Monday, June 20, 2011

New blog

Girls' Safe House in Maronka - under construction.
To chronicle the ups and downs of all the preparations and day to day functioning of the Girls' Safe House in Maronka, we have set up a new blog:
Have a look and see what you think.
This new project responds to many of the challenges and issues that we have faced before, in particular with regards to women achieving their full potential in education, by seeking to pre-empt so many of the elements of society which threaten women's self esteem and ambition.

If you are interested in knowing more about EducAid's work with vulnerable young Sierra Leoneans, please go to

Thursday, June 16, 2011

Dress a girl around the sewing for Maronka

Imagine a world where every girl had at least one dress!

Wow - what beautiful pillow cases!
This is how their website opens. is an organisation with a non denominational Christian foundation with the aim of giving a little bit of value and feeling special and pretty to as many little girls around the world as it can.  They sew pillow cases into dresses.  When I went on the website this evening, they had delivered 31,804 dresses in 47 countries.

Now, Esther's craft group has joined the ranks of the sewing enthusiasts and they are producing beautiful dresses for the girls in Maronka.

It is one of the things that sticks in my mind from when I first went to Maronka, 11 years ago: there were three houses and the children were rag poor.  If a kid had pants, he didn't have a T-shirt and those who had a top did not have pants and a good proportion of the smaller ones had neither.

Over the years, with the ending of the war, the coming of the school and various donations, things have looked up.  Now, most children would have a pair of flip flops [often worn right through underneath but....present] and a handful of clothes even if they don't fit properly and often have great holes in them.  However, pretty things that are the personal property of an individual are very rare events!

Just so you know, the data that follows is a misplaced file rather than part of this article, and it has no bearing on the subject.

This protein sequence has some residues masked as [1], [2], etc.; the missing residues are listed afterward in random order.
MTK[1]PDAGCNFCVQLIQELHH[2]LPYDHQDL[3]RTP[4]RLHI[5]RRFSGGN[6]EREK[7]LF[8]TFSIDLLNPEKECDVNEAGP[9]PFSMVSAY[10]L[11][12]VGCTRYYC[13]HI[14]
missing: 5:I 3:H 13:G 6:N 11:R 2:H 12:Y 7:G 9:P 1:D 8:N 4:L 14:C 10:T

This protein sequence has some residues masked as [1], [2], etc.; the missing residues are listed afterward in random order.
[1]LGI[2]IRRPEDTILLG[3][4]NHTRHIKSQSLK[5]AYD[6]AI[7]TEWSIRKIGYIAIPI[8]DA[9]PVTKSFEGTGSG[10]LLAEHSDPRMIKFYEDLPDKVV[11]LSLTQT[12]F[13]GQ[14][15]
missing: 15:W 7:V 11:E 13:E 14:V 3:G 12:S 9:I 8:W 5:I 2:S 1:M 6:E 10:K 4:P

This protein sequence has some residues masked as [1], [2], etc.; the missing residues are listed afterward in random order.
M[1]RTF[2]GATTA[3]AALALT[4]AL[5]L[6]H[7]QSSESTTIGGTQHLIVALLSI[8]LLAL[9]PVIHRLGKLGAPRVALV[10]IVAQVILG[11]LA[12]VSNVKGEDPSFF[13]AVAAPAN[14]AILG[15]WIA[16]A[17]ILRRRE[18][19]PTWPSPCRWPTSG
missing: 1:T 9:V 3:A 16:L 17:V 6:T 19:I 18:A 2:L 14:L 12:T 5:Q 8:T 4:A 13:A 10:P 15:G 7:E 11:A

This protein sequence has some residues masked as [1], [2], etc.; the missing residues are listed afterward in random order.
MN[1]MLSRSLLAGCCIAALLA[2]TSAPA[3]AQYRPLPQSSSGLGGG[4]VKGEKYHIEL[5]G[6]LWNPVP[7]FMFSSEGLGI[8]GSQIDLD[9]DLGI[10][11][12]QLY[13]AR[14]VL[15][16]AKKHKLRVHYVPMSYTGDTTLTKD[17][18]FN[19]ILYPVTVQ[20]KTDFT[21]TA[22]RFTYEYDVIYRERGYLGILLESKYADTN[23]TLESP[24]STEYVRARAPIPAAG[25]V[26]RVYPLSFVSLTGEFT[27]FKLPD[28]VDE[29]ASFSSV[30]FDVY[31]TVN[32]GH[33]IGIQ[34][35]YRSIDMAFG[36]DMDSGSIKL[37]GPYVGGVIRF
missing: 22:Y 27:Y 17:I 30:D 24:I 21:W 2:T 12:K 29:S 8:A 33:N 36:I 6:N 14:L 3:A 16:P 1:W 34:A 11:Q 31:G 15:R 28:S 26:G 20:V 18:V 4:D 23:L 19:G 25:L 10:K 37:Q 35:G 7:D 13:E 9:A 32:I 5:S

This is a lovely project and we are greatly appreciative of Esther and her team!

Thank you all.

If you are interested in knowing more about EducAid's work with vulnerable young Sierra Leoneans please go to and

Thursday, June 9, 2011

Another set of important funding approved - Yes!

Thinking it through!

Bhumi of SLEEP, an organisation based in the United States of America has been battling away at a bid for funding to introduce a debate training programme.

Staff and students will be selected for training in research, analysis, argument construction and presentation following a programme of debate training which has seen significant improvements in many aspects of students' learning in numerous similar projects across the world.

The skills acquired will benefit the actual participants themselves but, also, the idea is that regular sessions will be undertaken with other students in both the senior secondary schools through the rest of the year.

In general, in Sierra Leone, questions, analysis, reflection, the development and ability to defend one's own opinion, are all actively discouraged.  It is clear however, that without these, it is impossible for the population to participate in a genuine democratic process.

We actively encourage these fundamental skills and are very proud of our students in general.  This is a wonderful opportunity for them to build up these aspects and help their peers do so to.

The topic is pertinent too.  They will be discussing women's rights and participation in key institutions in Sierra Leone!  Women are generally not even 2nd class citizens in most of Sierra Leone.  They often come in a lowly 3rd, after their children.

If you are interested in knowing more about EducAid's work with vulnerable young Sierra Leoneans, please go to

Wednesday, June 8, 2011

What? Where? Why? When? Maronka Primary teacher training / resource centre

Lots to do!

This morning I received an exciting email..... funding for a new project!


A teacher development facility providing short capacity building courses for teachers without qualifications or whose skill base needs reinforcement.